The Expert: Dr. Frank Pomposelli, a vascular surgeon and Chair of the Department of Surgery at Massachusetts’ St. Elizabeth’s Medical Center, discusses the importance of a differential diagnosis when treating patients, and the fact that the treating physician in this case should have considered the possibility of a vascular condition earlier in his treatment.
Testifying in a 2015 Florida medical malpractice and false advertising trial, Dr. Frank Pomposelli, a vascular surgeon and chairman of the Department of Surgery at St. Elizabeth’s Medical Center in Boston, addresses the defendant’s failure to diagnose a woman’s vascular problems until it was too late to save her left leg.
The focus in this video clip is Dr. Pomposelli’s explanation of, and emphasis on, the “differential diagnosis.” As he explains, the patient’s complaints and physical findings lead a physician to believe that a particular diagnosis is most likely, but other possibilities are always conceivable. This list of possibilities, with the most likely diagnosis at the top, is something that is basic to medicine and occurs in all medical specialties. It is important to go through this step because of the variability in each patient’s presentation and physical findings. If the doctor’s original diagnosis is incorrect, another diagnosis should be immediately considered. This is especially evident when the treatment for a particular diagnosis is not working.
In this case, however, the expert saw no evidence that a differential diagnosis was used. The expert explains that, “… [T]hey locked onto a diagnosis of leg pain related to degenerative spine disease… they never considered the possibility that something else might be going on.”
In this case, the patient’s symptoms could have been consistent with degeneration of the spine or with vascular disease. Either diagnosis fits the presentation of leg pain with walking or at rest. “You always have to consider both,” says the vascular specialist, who receives requests for consultation to determine whether cases like this are due to vascular pathology “all the time” from many different types of physicians. Here, however, no vascular specialist was asked to evaluate this patient until things were too far gone.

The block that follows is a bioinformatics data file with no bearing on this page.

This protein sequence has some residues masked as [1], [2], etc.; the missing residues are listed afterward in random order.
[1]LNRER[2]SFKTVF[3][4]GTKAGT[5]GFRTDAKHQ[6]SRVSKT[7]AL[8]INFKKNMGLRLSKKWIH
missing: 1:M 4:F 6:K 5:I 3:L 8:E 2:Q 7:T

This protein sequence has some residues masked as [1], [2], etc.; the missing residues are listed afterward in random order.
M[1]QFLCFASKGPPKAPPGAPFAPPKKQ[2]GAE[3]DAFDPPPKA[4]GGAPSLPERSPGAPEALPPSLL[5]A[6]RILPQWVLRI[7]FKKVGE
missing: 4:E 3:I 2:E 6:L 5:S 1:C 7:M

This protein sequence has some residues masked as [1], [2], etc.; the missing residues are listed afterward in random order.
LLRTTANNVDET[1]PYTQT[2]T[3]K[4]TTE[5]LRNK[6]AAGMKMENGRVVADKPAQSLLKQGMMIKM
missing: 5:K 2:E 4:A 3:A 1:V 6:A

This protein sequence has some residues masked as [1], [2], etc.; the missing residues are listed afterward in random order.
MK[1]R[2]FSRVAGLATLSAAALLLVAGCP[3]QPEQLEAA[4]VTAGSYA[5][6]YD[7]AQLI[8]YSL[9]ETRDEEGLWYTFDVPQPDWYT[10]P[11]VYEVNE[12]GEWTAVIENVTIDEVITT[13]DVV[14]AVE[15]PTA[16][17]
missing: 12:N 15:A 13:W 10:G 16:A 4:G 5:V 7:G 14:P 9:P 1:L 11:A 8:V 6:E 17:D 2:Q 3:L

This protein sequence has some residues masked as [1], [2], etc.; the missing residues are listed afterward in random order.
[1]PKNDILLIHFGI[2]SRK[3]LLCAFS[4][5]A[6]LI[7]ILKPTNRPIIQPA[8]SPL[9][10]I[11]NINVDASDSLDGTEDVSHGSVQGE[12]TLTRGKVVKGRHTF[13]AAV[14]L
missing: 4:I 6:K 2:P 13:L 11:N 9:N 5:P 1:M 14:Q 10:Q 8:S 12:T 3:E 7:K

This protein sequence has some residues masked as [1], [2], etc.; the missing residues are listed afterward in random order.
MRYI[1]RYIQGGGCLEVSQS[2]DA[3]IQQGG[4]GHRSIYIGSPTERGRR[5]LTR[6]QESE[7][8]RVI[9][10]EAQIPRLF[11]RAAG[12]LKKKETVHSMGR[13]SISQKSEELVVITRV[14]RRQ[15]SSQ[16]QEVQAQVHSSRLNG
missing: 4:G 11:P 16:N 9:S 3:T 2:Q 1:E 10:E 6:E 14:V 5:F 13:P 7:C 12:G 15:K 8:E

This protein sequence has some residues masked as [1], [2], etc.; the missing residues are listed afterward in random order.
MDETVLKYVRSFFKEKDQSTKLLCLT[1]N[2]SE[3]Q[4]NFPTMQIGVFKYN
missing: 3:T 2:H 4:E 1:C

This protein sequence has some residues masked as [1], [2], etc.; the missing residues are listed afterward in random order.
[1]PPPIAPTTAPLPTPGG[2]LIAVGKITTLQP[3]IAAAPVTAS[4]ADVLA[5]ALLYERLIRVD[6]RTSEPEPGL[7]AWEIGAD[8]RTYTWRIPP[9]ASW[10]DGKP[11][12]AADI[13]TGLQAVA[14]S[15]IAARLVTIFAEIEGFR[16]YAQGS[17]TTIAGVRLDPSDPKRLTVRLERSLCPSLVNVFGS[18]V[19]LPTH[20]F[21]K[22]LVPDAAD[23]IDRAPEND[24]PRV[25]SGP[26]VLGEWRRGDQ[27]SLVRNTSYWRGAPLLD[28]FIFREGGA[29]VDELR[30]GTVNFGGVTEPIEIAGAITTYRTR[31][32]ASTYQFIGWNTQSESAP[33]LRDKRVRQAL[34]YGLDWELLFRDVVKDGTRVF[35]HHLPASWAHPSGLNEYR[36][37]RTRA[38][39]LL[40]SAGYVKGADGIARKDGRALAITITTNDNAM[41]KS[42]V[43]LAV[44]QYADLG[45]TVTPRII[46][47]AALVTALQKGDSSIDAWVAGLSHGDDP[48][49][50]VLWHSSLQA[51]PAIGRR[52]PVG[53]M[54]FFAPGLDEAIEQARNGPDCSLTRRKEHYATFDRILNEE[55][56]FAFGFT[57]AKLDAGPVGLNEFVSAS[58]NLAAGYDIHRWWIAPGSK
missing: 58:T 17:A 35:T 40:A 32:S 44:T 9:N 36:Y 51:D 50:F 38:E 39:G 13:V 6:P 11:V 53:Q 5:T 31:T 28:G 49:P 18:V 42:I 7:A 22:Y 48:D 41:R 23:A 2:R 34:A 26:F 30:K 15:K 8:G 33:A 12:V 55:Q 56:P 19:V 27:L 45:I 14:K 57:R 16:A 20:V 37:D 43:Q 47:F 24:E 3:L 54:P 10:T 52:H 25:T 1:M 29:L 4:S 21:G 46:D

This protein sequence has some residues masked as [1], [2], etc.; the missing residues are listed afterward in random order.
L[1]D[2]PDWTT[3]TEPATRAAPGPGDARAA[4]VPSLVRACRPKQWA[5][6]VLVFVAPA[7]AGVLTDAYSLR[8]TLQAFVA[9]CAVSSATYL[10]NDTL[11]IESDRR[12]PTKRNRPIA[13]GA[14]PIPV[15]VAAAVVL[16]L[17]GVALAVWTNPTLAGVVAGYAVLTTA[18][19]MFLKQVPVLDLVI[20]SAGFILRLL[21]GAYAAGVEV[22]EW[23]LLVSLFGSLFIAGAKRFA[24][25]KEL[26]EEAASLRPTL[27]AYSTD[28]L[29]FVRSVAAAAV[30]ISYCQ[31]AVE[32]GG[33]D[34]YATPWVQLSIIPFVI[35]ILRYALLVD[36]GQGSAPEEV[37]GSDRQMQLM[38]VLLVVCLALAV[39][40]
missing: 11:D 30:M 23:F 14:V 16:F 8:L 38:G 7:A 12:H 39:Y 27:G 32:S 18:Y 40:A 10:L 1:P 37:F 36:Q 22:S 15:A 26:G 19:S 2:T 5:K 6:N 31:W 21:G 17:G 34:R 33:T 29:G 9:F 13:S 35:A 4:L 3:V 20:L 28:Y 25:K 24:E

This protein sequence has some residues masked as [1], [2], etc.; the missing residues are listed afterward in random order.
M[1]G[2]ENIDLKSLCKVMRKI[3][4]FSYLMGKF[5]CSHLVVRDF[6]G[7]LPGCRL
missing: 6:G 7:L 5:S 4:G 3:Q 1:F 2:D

Pomposelli reviews the timeline of events during his testimony and comments that it is a little unusual for patients with a diagnosis of spine degeneration not to complain of back pain, as was the case with this patient.
The defendant doctor recorded no evidence that he ever considered vascular occlusion as the cause of the patient’s leg pain, and instead referred her to a neurosurgeon for treatment of the spine degeneration. The neurosurgeon then obtained an MRI, which demonstrated some moderate spinal pathology. The neurosurgeon twice ordered epidural cortisone injections for treatment, neither of which had the desired effect of alleviating her pain. In fact, the pain seemed to worsen, making it more difficult for her to walk shorter distances, with radiation down her lower leg into the foot. “This is the point that I would get concerned that things were not what they appeared to be,” the expert testifies.
The treatment has not led to improvement, and in fact the symptoms had worsened. The signs and symptoms were consistent with vascular disease as well as spinal degeneration, but since the treatments for the latter were not effective, the former needed to be considered. Failure to consider vascular pathology in a timely manner could lead to devastating disasters when the extremity is deprived of its blood supply, as occurred in this case.
The doctor’s testimony for the plaintiff helped result in an $8.54 million verdict.
Gary Gansar, MD, is residency-trained in general surgery. He served as Chief of Surgery and Staff at Elmwood Medical Center and on the Medical Executive Committee at Touro Infirmary and Mercy Hospital in New Orleans, LA. Dr. Gansar was Board Certified in general surgery while in active practice. He joined AMFS in 2015 as a Physician Medical Director.
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